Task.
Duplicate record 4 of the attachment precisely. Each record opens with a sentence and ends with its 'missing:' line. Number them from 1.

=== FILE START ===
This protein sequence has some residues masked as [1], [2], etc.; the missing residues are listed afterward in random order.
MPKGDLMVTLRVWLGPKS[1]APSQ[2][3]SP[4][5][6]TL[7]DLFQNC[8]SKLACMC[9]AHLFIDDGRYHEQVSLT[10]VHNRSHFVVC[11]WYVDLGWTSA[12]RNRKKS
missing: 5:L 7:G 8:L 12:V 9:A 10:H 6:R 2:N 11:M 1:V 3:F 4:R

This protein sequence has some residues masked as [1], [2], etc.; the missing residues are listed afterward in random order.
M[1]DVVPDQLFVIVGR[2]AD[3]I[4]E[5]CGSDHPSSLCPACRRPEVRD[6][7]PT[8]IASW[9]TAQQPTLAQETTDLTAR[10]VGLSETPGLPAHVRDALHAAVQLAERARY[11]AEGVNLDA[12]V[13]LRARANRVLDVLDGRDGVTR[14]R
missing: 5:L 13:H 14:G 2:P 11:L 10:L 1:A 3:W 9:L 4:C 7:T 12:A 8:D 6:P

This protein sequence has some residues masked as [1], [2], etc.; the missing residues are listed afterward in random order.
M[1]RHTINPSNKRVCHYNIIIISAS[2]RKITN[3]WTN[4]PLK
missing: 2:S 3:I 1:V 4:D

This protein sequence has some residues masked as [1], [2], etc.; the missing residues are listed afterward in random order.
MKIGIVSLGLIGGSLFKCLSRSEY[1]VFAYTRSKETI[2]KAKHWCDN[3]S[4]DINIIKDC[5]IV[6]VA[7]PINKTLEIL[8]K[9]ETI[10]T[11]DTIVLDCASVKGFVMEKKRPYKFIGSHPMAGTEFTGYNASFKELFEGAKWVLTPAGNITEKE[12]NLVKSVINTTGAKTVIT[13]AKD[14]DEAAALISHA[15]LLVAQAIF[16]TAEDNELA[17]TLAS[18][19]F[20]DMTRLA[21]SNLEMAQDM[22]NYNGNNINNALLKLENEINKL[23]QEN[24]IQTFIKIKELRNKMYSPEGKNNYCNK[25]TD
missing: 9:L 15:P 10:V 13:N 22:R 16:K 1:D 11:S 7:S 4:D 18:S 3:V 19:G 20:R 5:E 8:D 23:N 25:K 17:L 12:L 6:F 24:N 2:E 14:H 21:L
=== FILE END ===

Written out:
This protein sequence has some residues masked as [1], [2], etc.; the missing residues are listed afterward in random order.
MKIGIVSLGLIGGSLFKCLSRSEY[1]VFAYTRSKETI[2]KAKHWCDN[3]S[4]DINIIKDC[5]IV[6]VA[7]PINKTLEIL[8]K[9]ETI[10]T[11]DTIVLDCASVKGFVMEKKRPYKFIGSHPMAGTEFTGYNASFKELFEGAKWVLTPAGNITEKE[12]NLVKSVINTTGAKTVIT[13]AKD[14]DEAAALISHA[15]LLVAQAIF[16]TAEDNELA[17]TLAS[18][19]F[20]DMTRLA[21]SNLEMAQDM[22]NYNGNNINNALLKLENEINKL[23]QEN[24]IQTFIKIKELRNKMYSPEGKNNYCNK[25]TD
missing: 9:L 15:P 10:V 13:N 22:R 16:K 1:D 11:S 7:S 4:D 18:S 3:V 19:G 20:R 5:E 8:D 23:N 25:K 17:L 12:L 6:F 24:N 2:E 14:H 21:L